SUMMARY OF THE INVENTION

The micromachined structures of the present invention provide a selected surface stress level in a semiconductor film, such as silicon, that allows the growth of an epitaxial film on the semiconductor film in a controlled manner to result in desired properties. Such structures can be produced by lithography and scaled to sub-micron dimensions. Parallel batch fabrication of multiple devices on a silicon wafer can be carried out with subsequent dicing of the structures after fabrication of transistors or other devices.

In the present invention, a biaxial or uniaxial tensile or compressive stress is applied to a suspended semiconductor film (e.g., crystalline silicon) and a heteroepitaxial film of semiconductor material is grown on the stressed semiconductor film. The stress in the base semiconductor film is introduced by utilizing thin film segments deposited on the semiconductor film which have strain with respect to the semiconductor film as deposited, applying either tensile or compressive stress to the semiconductor film. Utilizing the induced stress on the semiconductor film, the natural lattice mismatch strain and/or thermal expansion strain can be enhanced or countered, as desired, allowing growth morphologies to be controlled to allow applications such as the production of specific arrays of quantum dots, high germanium concentration films, and arrays of quantum dots with controlled size distributions.

The semiconductor microstructures of the invention include a suspended semiconductor film anchored to a substrate at at least two opposed anchor positions, and strain inducing thin film segments deposited on the semiconductor film adjacent to the anchor positions to apply either compressive or tensile stress to the semiconductor film between the film segments. Crystalline silicon may be utilized as the semiconductor film, although it is understood that other semiconductors (e.g., germanium, gallium arsenide, etc.), or other forms of the semiconductor (e.g., polycrystalline silicon) may constitute the semiconductor film. For silicon thin films, the film segments may comprise layers of, e.g., silicon dioxide and silicon nitride which are particularly suited to apply tensile stress to the semiconductor film. The semiconductor film may be formed as a beam which is anchored to the substrate at two opposed positions and is suspended from the substrate between the two opposed anchor positions. The semiconductor film may also be formed with arms anchored to the substrate at multiple pairs of opposed anchor positions to apply stress in multiple directions to a central portion of the semiconductor film. A layer of material such as silicon-germanium may be deposited on the central region of the semiconductor film, with the characteristics of the deposited layer affected by the stress in the underlying semiconductor film. For example, in accordance with the invention, the number of quantum dots in silicon-germanium deposited on a silicon semiconductor film is inversely related to the tensile stress imposed on the underlying semiconductor film.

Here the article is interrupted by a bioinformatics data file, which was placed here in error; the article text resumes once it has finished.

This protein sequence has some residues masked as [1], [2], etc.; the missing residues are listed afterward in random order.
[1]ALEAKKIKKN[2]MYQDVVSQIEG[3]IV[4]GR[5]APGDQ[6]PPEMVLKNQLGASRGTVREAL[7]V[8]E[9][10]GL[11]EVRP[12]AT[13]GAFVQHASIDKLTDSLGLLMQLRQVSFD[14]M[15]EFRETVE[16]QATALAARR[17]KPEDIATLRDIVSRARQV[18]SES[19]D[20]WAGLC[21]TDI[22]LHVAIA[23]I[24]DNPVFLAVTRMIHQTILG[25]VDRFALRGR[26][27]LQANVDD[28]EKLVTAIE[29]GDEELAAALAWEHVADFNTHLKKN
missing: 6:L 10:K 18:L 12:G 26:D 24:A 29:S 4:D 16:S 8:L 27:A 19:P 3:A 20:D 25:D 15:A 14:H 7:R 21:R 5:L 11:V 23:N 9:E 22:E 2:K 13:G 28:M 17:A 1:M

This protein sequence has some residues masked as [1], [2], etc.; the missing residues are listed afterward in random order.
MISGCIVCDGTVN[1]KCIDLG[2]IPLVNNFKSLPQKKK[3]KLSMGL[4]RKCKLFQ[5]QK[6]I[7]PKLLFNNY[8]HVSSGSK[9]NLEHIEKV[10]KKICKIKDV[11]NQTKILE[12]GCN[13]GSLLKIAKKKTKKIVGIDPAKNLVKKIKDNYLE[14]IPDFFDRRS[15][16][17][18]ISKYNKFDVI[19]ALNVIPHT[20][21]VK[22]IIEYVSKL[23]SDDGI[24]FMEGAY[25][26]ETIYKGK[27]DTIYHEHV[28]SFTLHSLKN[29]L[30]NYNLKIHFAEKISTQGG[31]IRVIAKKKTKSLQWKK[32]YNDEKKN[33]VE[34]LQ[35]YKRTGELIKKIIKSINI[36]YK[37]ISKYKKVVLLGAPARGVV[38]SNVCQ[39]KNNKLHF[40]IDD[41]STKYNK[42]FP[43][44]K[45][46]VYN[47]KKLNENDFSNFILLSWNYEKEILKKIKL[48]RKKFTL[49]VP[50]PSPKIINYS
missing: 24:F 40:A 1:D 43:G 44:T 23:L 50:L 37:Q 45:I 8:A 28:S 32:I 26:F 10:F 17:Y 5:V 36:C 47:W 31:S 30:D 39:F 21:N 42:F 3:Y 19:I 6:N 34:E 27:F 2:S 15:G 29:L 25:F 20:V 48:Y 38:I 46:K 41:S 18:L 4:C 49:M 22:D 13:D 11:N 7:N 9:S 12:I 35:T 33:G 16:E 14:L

The semiconductor microstructures in accordance with the invention may be formed by providing a semiconductor structure including at least a layer of semiconductor film over a sacrificial layer, with the semiconductor film secured to a substrate. A film of material is then deposited over the semiconductor film that is in tensile or compressive strain with respect to the semiconductor film. The deposited film is patterned to leave opposed segments spaced from each other by a central region of the semiconductor film. The semiconductor film is then patterned and the sacrificial layer is removed beneath the patterned semiconductor film to leave a semiconductor film section anchored to the substrate at opposed anchor positions. The film segments remain on the semiconductor film adjacent to the anchor positions and spaced from each other by the central region of the suspended semiconductor film such that the film segments apply a tensile or compressive stress to the suspended semiconductor film.

Further objects, features and advantages of the invention will be apparent from the following detailed description when taken in conjunction with the accompanying drawings.

BRIEF DESCRIPTION OF THE DRAWINGS

In the drawings:

FIG. 1 is a plan view of multiple semiconductor microstructures in accordance with the invention having a semiconductor film anchored to the substrate at two opposed anchor positions.

FIG. 2 is a more detailed plan view of a portion of a suspended semiconductor film having notches formed therein to provide stress concentration.

FIG. 3 is a photomicrograph illustrating formation of quantum dots in a silicon-germanium layer deposited on the microstructure of FIG. 2 at a low stress position.

FIG. 4 is a photomicrograph as in FIG. 3 illustrating the formation of quantum dots in the deposited layer surface at an intermediate stress position.

FIG. 5 is a photomicrograph as in FIG. 3 illustrating the layer surface at a highly strained position.

FIG. 6 is an illustrative side view of a silicon-on-insulator structure that may be utilized in forming semiconductor microstructures in accordance with the invention.